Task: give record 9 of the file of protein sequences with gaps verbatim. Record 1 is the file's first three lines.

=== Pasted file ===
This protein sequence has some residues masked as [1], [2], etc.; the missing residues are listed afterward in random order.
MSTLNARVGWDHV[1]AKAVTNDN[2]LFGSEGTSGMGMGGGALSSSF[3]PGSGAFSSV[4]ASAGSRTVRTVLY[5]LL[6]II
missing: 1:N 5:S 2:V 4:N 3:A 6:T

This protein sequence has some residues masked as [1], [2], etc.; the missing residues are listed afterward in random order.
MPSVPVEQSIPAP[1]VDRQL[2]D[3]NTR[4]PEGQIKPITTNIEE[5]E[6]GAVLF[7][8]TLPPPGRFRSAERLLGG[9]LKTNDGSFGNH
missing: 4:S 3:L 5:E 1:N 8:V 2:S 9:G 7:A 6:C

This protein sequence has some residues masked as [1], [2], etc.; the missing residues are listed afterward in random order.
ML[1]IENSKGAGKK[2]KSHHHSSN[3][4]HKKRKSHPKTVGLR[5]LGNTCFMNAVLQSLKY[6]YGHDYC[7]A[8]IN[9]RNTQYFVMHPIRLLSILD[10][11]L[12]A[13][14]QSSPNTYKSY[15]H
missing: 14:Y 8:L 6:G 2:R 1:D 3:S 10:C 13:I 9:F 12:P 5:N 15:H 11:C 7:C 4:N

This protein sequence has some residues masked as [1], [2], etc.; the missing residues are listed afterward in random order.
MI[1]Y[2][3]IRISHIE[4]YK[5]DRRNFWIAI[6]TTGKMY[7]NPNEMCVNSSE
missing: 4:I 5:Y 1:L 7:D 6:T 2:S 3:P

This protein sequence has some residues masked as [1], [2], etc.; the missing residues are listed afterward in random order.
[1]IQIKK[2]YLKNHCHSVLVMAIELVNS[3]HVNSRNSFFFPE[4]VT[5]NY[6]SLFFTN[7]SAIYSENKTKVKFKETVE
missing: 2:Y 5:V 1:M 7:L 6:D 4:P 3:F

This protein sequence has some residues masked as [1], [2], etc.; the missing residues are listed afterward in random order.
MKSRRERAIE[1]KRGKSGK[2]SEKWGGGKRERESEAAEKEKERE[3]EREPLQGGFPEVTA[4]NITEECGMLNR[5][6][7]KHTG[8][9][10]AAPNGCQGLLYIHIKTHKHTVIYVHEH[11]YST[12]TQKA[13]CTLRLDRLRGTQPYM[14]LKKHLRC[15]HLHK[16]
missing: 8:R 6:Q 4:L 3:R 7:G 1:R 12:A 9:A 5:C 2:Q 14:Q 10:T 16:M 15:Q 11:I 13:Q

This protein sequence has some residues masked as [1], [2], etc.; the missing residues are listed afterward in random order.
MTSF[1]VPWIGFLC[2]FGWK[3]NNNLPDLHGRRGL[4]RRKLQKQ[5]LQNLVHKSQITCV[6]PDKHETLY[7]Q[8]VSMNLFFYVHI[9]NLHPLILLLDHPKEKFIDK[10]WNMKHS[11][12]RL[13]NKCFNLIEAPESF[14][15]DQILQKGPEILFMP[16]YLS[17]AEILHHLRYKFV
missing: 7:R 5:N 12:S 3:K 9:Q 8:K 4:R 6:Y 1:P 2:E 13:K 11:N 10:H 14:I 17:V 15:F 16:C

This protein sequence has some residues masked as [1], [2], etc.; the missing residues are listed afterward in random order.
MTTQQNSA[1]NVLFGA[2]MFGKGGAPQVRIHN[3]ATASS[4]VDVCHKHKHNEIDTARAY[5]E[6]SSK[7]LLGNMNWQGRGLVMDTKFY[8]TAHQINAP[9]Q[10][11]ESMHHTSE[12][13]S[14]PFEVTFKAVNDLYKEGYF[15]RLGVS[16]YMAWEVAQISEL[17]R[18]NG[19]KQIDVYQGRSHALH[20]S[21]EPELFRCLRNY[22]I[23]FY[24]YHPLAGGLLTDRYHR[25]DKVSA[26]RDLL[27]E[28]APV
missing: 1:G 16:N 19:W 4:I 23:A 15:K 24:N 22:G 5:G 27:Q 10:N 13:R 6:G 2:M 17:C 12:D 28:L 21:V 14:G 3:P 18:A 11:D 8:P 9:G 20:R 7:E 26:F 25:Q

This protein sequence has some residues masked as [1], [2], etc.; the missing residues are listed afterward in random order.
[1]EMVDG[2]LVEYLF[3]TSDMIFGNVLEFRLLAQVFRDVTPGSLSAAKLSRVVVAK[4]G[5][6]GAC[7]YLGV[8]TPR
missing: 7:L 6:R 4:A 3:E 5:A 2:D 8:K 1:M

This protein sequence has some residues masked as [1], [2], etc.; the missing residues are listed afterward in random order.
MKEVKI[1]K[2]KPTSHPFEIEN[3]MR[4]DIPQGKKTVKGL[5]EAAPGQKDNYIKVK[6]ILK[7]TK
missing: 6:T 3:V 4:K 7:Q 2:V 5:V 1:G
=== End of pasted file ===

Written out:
This protein sequence has some residues masked as [1], [2], etc.; the missing residues are listed afterward in random order.
[1]EMVDG[2]LVEYLF[3]TSDMIFGNVLEFRLLAQVFRDVTPGSLSAAKLSRVVVAK[4]G[5][6]GAC[7]YLGV[8]TPR
missing: 7:L 6:R 4:A 3:E 5:A 2:D 8:K 1:M